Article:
Questions about grandparents’ rights can surface in various situations involving families that have divorced and those that haven’t. But the questions usually have the same issue at heart: What rights do grandparents have in Saskatchewan? Here’s what you need to know.
Do Grandparents Have Visitation Rights in Saskatchewan?
There are several ways in which grandparents may struggle to have visitation with their grandchildren. The grandchildren’s parents may be divorced, and the custodial parent refuses to let the former in-laws visit. Or the grandchildren’s parents may still be married but in agreement that one or both sets of grandparents shouldn’t have access to the grandchildren. No matter the specific circumstances, this situation can cause stress and grief for grandparents who want to be part of their grandchildren’s lives.
There was a time when grandparents had no legal say in the matter in Canada, but that’s slowly been changing. With any custody or visitation agreement, the court looks first and foremost at what’s in the best interests of the child, followed by what’s in the parents’ and grandparents’ best interests. Because grandparents often supply unconditional love in a manner different than parents, they may be deemed essential to the child’s upbringing, depending on the circumstances.
The court looks at the following when determining whether grandparents should have visitation.
- The relationship between the grandparent and the grandchild.
- The grandchild’s wishes.
- The reasons given by the parents as to why they want to restrict grandparent visitation.
What Could Cause Visitation Rights for Grandparents to be Refused?
It can be heartbreaking, but it does happen–the courts, at times, will refuse to allow grandparents to have visitation rights. There are several reasons the courts could refuse access to grandchildren, including:
- The grandparents have been documented as being verbally or physically abusive toward their grandchildren.
- The grandparents could be a negative influence on grandchildren, such as in the cases where one or both grandparents suffer from an addiction.
- The grandparents have a history of trying to interfere or override the parents’ authority over the children.
- The children don’t want to spend time with their grandparents
- A legal battle between the parents and grandparents has occurred or is occurring, even if it’s not directly related to the grandchildren.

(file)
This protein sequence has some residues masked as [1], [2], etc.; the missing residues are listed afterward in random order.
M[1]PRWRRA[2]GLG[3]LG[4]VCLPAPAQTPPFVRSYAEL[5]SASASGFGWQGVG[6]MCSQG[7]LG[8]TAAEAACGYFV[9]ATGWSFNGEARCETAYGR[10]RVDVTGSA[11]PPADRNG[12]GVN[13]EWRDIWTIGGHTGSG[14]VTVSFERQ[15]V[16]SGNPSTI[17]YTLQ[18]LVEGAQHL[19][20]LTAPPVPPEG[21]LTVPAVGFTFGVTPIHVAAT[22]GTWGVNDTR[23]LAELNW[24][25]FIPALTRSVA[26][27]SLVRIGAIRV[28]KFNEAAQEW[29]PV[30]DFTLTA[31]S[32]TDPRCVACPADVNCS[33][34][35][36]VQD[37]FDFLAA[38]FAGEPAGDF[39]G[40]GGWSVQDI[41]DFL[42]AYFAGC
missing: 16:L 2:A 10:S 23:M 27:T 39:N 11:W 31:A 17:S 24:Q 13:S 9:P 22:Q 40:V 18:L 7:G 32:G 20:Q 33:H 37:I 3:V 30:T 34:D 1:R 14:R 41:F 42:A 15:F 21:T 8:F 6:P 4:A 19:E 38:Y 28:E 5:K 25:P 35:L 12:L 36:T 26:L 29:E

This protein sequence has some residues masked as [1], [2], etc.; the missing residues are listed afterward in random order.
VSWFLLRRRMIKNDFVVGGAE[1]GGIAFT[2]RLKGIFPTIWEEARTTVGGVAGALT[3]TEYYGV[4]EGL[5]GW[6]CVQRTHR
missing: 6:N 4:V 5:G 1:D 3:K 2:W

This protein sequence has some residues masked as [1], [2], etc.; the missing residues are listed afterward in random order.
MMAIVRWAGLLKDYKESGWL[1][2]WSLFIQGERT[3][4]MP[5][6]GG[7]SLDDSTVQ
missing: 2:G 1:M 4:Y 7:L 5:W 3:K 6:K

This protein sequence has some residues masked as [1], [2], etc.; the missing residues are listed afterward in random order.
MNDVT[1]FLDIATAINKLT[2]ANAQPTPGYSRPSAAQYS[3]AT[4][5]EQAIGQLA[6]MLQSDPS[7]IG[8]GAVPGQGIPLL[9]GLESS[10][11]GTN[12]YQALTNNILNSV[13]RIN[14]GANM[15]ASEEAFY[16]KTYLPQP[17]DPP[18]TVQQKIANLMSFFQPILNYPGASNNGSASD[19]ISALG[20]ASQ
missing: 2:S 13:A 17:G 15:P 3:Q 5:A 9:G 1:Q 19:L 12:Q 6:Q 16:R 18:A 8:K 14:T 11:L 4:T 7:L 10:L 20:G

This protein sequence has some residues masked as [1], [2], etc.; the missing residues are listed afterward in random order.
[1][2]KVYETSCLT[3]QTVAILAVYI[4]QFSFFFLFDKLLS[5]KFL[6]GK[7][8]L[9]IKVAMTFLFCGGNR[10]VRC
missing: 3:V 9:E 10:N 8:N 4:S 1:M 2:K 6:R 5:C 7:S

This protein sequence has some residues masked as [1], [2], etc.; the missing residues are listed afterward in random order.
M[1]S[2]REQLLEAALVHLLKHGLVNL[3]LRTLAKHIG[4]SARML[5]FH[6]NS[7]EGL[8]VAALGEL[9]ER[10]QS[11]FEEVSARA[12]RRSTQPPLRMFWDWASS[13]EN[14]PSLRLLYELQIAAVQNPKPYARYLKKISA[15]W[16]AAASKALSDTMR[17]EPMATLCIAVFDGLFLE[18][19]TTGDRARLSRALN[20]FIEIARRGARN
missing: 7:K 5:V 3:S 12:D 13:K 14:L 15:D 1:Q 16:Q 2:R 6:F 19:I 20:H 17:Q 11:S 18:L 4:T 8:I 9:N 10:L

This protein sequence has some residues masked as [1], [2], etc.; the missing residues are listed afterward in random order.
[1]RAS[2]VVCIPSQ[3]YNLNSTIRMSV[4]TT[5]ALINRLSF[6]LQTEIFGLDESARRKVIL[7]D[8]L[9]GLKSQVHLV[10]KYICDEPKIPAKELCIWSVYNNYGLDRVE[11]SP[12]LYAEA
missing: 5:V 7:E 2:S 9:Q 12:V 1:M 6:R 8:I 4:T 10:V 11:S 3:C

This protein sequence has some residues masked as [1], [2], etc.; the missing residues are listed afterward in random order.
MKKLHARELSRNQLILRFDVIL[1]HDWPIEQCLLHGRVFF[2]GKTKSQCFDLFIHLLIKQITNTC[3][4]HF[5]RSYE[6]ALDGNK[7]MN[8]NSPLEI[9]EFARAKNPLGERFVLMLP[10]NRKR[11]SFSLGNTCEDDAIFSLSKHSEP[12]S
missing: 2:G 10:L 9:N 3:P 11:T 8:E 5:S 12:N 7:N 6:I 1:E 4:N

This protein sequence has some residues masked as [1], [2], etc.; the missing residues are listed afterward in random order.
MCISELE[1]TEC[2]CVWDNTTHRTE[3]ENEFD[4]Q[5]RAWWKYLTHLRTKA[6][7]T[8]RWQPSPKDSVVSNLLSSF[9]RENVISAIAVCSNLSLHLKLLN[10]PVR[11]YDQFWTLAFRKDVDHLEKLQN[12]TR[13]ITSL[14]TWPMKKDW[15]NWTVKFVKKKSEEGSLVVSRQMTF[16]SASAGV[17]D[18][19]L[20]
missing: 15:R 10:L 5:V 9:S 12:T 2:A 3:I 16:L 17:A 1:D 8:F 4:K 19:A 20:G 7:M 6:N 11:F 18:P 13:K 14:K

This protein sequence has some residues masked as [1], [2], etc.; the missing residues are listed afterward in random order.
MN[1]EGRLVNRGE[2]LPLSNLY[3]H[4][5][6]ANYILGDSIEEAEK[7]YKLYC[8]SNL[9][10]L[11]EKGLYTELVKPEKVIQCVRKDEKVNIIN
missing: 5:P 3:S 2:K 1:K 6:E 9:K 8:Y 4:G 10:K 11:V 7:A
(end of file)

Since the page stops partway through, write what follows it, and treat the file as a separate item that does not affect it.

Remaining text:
What Can I Do if One or Both Parents Try to Prevent Me from Having Visitation with My Grandchildren?
We know that this situation can cause considerable stress and anguish for you. That’s why it’s wise to work with a family law firm that also handles mediation in situations like these. Our approach to these cases is to calmly, compassionately draw each side out in terms of their concerns and hopes for outcomes.
In mediation, some of the pressure that comes with going to court is reduced. In the courtroom, each side with their lawyer tends to take a stance that their approach is the right one, and the other side is wrong. That can lead to hard feelings and refusal to consider collaboratively finding a solution.
In contrast, the mediator doesn’t represent one side or the other but acts as an impartial advisor whose role involves ensuring both sides get to speak and each side hears what the other has to say. The focus isn’t on who is right or wrong but on finding a solution that everyone can live with and that fits the child’s best interests.
What Are the Advantages of Seeking out Mediation to Determine Grandparent Visitation Rights?
There are many. As noted above, the mediation process is much more holistic than a court procedure is, and it gives everyone involved a chance to state their concerns and know they’ll be heard. It can be challenging for people involved in a conflict over something as important as access to grandchildren to believe there’s a way to resolve the situation without even more trauma. Still, mediation can and does help people do just that.
Here are some of the other benefits:
- Pace. Mediation can often resolve a conflict more quickly than a court case, especially if the courts are full and there’s a long wait to set a court date.
- Cost. The cost of resolving the conflict can be lower due to less time lawyers spend preparing court cases and other related costs.
- Privacy. Many conflict resolutions accomplished through mediation are not matters of the public record. This is in contrast to court cases, which are.
- Improvements in varied outcomes. Mediation may not finally bring an end to the conflict; it can also have a variety of psychological benefits as well. People tend to feel better about resolutions in which they were allowed to have input and feel they were listened to. What’s more, there have been many cases where mediation allowed the parties involved to feel more committed to the resolution, meaning there were fewer conflicts in the future. Often, people find they’re able to have a more respectful and worthwhile relationship afterward–and that, in turn, benefits the children involved.
If you’re involved in a situation involving grandchildren and visitation that’s becoming contentious, it might be time to seek a different approach from traditional legal cases.
What Should I Do if I Want to Pursue Visitation with My Grandchildren?
Call Panko Collaborative Law & Mediation at 306-518-8107 for a consultation. We understand how vital the grandparent-grandchild relationship is and why you want to have regular time with them. Our focus is on collaborative discussions and planning to reach a consensus in a calm, low-stress way.